The Chinese Art of Placement – Stanley Rutherford

Written by:
Roy Sorrels
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(photo from the Woolly Mammoth production of the play)

One of the toughest roles for an actor to play is the loser. Woody Allen has made a career out of it; Jason Alexander as George in TV’s Seinfeld has done pretty well with it. The problem is that real-life losers tend to whine a lot, and if the imaginary, on-stage loser has a large role in a play an audience is subjected to one heck of a lot of whining. In this case, the loser is the only character in the play and he never shuts up. One might even be driven to turn one’s cell phone back on and start making some calls. It is a tribute to Stanley Rutherford’s play, T. Scott Cunningham’s acting, and Jessica Bauman’s direction that the 78th Street Theatre Lab’s production of The Chinese Art of Placement is as entertaining and even moving as it is.

It is, in fact, very entertaining and very moving. Cunningham’s performance might even be taken as a master class for other actors in how to succeed in such a role. First, it helps to look like an ordinary guy, which Cunningham does. The play makes the point that most people, male and female both, feel extremely ordinary under whatever pose and bravado they manufacture. Most people are about as insecure as Sparky Litman, the character that holds the stage here for a little over an hour. But most people aren’t articulate and honest about it, and most people aren’t very funny when they do their whining. And most people don’t come to any clear sort of understanding about their plight. Cunnigham’s Sparky Litman is funny and does seem to come to a kind of desperate understanding of his existential plight.

Sparky is a recovering poet; in fact, just yesterday he stopped writing poetry and feels much better now, thank you. He is even planning a party for tomorrow night to celebrate. It is, as he describes it, one of those stand-up, wine and cheese and crackers sort of affairs. The evening, he tells the people he invites, will feature entertainment by Tina Turner whose manager or agent or whatever he has called and blurted out an invitation. He works himself up into sort of believing that Ms. Turner will attend. After all, he’s one of her biggest fans. Another highlight of the party will be a visit to the basement where his parents and grandparents are (or aren’t) interred in tasteful urns with incense and candles. These mad plans, and Sparky’s hilarious and oddly touching description of his adventures as a top-secret spy taking a trip on the Trans-Siberian Railroad, take on a kind of strange believability.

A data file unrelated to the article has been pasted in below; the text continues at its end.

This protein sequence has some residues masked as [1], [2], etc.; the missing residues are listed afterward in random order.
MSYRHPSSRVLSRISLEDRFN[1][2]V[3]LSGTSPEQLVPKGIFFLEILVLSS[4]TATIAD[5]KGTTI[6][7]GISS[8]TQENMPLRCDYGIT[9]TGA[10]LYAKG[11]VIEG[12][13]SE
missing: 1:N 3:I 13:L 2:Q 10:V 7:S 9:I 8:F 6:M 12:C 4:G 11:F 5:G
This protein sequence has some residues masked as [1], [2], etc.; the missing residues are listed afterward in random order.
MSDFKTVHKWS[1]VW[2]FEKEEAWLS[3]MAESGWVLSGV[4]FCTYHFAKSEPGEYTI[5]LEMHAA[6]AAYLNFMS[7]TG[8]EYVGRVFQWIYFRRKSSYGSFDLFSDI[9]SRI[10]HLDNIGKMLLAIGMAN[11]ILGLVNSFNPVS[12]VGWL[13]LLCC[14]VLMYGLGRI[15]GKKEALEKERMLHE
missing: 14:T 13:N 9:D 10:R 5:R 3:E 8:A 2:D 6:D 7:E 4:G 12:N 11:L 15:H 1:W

But before he can get his party-planning going full steam or get into telling his spy tales he has to get his chair in just the right spot. He uses the ancient art of Feng Shui to accomplish this, and deftly satirizes the tendencies of most folks to seek solace from some kind of intricate belief system, whether religion, politics, or furniture placement. The viewer of any play can only imagine the rehearsal process, the contribution that the director made to an actor’s great or terrible performance, and the energy and process of creation that culminated in that performance. Whatever that process was like here, whatever director Jessica Bauman contributed, the results are intriguing and compelling. A director’s skill is often apparent in the pacing of a piece, and here the actor seems comfortable with the long pause, and equally comfortable with speeding things up to a frantic race against time.

Scenic designer Adam Stockhausen has created a perfectly square raised floor covered over with perfectly square off-gray tiles set in what can best be described as a perfectly square box made of black, semi-translucent scrim material. It is, in fact, the perfect setting for this play.

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